Electricity-only savings of £202.00 are based on 4,900kWh (2,900kWh residential usage plus 2,000kWh EV usage), or dual fuel saving of £211.00 with the same electricity usage and additional 12,000kWh of gas. Savings are based on the Direct Debit national average pricing of the GoElectric tariff versus EDF’s Standard (Variable) tariff.
The data supporting the table below and the % values are sourced from a mixture of industry settlement data and the UK government renewable obligation database.
|LOW-CARBON GENERATION SUMMARY BY COMPANY||2018||2018|
|Supplier name||Low-carbon||GWh of low-carbon electricity generation||% of overall low-carbon electricity generation|
Using the latest available data would put EDF Energy's % of low carbon generation at 35%, with Other at 39%. The 39% of Other can itself be broken down into many different owners, the top ten by share of the Other owners and their percentage share of that 39% is below:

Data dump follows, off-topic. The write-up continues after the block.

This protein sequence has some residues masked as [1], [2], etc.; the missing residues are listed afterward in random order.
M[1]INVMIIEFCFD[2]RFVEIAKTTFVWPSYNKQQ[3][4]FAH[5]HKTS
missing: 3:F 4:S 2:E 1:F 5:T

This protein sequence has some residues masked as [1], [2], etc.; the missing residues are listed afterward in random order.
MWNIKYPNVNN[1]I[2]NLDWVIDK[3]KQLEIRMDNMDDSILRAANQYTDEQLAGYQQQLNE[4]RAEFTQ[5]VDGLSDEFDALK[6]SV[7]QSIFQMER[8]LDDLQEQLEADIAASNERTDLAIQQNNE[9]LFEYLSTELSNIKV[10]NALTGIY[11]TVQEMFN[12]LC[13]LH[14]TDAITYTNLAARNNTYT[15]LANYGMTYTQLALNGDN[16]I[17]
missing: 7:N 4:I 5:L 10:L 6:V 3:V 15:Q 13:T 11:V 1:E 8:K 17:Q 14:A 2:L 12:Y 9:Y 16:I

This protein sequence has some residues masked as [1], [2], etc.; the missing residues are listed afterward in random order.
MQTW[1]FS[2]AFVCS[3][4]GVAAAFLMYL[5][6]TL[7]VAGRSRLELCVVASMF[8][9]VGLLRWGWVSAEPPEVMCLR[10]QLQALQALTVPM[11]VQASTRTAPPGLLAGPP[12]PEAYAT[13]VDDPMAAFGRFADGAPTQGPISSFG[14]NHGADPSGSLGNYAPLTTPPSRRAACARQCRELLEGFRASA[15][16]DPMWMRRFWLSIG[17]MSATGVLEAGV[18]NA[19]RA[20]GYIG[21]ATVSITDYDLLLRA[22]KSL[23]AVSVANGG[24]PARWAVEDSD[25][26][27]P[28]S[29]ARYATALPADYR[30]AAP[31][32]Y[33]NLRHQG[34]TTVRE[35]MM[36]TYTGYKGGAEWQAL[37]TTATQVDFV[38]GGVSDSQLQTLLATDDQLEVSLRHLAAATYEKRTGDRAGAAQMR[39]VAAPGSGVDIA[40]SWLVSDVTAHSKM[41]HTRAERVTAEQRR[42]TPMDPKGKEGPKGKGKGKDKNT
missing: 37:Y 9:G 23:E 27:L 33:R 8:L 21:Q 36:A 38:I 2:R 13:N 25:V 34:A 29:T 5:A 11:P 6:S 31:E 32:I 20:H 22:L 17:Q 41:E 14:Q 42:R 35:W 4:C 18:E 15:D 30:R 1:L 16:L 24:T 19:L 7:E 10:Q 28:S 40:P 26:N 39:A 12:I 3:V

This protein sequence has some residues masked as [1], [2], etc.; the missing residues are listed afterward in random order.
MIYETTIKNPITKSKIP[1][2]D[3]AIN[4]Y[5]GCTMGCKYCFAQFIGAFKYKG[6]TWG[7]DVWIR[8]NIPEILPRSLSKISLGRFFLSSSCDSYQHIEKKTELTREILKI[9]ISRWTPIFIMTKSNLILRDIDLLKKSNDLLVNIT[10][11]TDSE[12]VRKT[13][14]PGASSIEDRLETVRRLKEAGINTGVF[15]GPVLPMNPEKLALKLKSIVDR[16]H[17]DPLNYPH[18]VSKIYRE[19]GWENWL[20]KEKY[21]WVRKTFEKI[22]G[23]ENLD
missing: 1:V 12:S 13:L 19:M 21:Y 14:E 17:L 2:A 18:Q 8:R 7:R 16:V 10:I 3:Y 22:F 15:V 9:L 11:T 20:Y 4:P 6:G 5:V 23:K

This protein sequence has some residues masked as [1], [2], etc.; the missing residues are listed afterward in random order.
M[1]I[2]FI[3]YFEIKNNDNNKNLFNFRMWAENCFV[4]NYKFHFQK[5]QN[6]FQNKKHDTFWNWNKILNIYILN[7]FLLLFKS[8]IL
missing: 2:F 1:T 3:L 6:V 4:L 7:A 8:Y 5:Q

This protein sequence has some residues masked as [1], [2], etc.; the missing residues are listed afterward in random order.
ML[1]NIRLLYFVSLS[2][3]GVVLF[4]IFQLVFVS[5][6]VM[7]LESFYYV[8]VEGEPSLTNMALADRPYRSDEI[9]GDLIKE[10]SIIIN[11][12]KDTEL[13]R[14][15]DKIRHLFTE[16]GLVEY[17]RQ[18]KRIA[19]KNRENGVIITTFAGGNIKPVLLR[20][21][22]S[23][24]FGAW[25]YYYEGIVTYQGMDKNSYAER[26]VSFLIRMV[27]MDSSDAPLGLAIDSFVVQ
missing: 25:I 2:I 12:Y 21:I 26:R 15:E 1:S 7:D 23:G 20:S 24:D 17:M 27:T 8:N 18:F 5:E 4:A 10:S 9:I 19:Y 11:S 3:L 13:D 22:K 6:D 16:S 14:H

|DONG Energy RB (UK) Ltd||5.90%|
|Vattenfall Wind Power Ltd||3.36%|
|Morecambe Wind Limited||2.91%|
|Fred Olsen Renewables Ltd||2.59%|
|Walney (UK) Offshore Windfarms Ltd||2.59%|
|Clyde Windfarm (Scotland) Limited||2.44%|
|Galloper Wind Farm Limited||2.42%|
|Octopus Investments Limited||2.37%|
|Foresight Group LLP||1.97%|
|Falck Renewables Ltd||1.86%|
DONG Energy alone accounted for 2.3% of all low-carbon generation in 2018 (38% x 5.9%), with Vattenfall a further 1.3%, and Fred Olsen 1.0%. Removing DONG, Vattenfall and Fred Olsen would leave Other at 34.4%, which itself is still made up of many smaller, independent generators with split ownership. It is, therefore, the case that EDF was the single largest generator of low-carbon electricity in 2018.